Son of ex-drug fighter charged as pot grower

July 10, 1991|By Larry Carson | Larry Carson,Evening Sun Staff

Matthew Wood Kinlein was a child in the early 1970s when his father, Richard, was Howard County's gung-ho, drug-fighting state's attorney. The elder Kinlein occasionally personally led predawn police raids to round up young adults identified by undercover officers as drug sellers and users.

Now 26, Matthew Kinlein knows today how some of those people must have felt when they opened their doors to find the state's attorney and police officers ready with arrest warrants.

State park rangers took Matthew Kinlein into custody Sunday morning as he emerged from one of three cultivated patches of home-grown marijuana growing in a remote section of Patapsco State Park in Carroll County, rangers said. The marijuana had been spotted earlier by a helicopter patrol.

Maryland Forest and Park Service Lt. Chris Bushman, who leads a new, three-member anti-drug unit, said rangers had staked out the patches for two weeks after a ranger working in a Maryland National Guard copter spotted the marijuana growing along the Patapsco River, near where Baltimore, Howard and Carroll counties meet.

Bushman said he and two other rangers watched Sunday as a man approached the area on an off-road motorcycle, his dog on the back seat. The man dismounted, entered one patch of marijuana and was arrested as he emerged later carrying a plastic bag full of harvested pot.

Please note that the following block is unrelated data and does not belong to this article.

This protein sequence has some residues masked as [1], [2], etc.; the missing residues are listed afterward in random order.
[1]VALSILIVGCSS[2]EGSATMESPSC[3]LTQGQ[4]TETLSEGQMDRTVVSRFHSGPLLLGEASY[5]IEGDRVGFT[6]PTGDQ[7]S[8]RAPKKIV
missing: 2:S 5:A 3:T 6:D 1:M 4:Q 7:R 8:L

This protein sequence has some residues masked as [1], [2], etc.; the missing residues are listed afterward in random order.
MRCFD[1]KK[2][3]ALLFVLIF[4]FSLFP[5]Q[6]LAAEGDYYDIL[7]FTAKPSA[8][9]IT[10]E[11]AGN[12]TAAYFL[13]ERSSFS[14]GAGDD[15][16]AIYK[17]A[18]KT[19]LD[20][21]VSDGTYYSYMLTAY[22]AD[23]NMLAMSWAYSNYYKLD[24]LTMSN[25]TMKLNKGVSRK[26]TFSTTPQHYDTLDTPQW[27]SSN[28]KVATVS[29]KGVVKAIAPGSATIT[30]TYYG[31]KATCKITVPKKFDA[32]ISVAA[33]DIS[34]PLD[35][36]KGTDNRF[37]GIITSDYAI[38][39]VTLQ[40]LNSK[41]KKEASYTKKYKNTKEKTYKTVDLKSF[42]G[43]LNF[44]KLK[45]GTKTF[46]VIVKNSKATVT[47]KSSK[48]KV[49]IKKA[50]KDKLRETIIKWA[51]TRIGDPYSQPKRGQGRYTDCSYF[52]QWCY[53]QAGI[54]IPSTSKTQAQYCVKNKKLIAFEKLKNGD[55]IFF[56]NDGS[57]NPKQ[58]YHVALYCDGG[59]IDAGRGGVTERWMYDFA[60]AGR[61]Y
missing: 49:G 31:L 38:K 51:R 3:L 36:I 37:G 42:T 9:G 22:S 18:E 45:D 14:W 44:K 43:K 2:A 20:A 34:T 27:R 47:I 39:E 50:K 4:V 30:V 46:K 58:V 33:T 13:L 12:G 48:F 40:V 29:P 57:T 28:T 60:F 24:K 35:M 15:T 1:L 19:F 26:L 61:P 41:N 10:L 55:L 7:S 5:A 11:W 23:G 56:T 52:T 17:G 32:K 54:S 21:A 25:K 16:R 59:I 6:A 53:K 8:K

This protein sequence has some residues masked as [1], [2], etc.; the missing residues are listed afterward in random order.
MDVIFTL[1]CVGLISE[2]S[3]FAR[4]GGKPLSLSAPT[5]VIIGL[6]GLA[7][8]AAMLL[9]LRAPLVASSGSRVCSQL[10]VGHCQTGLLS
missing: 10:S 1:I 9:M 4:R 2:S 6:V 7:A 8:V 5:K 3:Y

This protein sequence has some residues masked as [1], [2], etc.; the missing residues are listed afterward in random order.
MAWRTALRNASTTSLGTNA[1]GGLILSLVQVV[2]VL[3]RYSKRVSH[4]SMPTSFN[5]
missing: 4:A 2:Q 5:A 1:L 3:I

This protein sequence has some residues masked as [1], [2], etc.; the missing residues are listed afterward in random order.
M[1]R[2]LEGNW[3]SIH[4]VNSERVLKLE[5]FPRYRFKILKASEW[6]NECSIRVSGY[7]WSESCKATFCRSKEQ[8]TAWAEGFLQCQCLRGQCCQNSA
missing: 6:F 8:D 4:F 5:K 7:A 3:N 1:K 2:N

Officers identified the man as Matthew Kinlein, confiscated the motorcycle and his 1986 Ford pickup truck, which was parked across the river near Marriottsville, in Howard County, and then searched Kinlein's Columbia apartment in the 8800 block of Tame Bird Court. There they found dried marijuana and alleged drug paraphernalia, Bushman said. Matthew Kinlein was charged with manufacturing a controlled, dangerous substance, possession of marijuana with intent to distribute, possession of drugs, possession of drug paraphernalia and trespassing on state land.

Officers pulled the plants up by their roots, bundled them and carried them out of the woods. Bushman said the 84 plants are worth about $125,000 retail.

Kinlein, an electrician who shared the apartment with a quadriplegic who depends on him for help, was taken to the Carroll County Detention Center in Westminster, where he was held until yesterday, when he made the $2,500 bail and was released. Bushman said the paralyzed roommate has made arrangements for temporary care.

This was the ranger anti-drug unit's first arrest.

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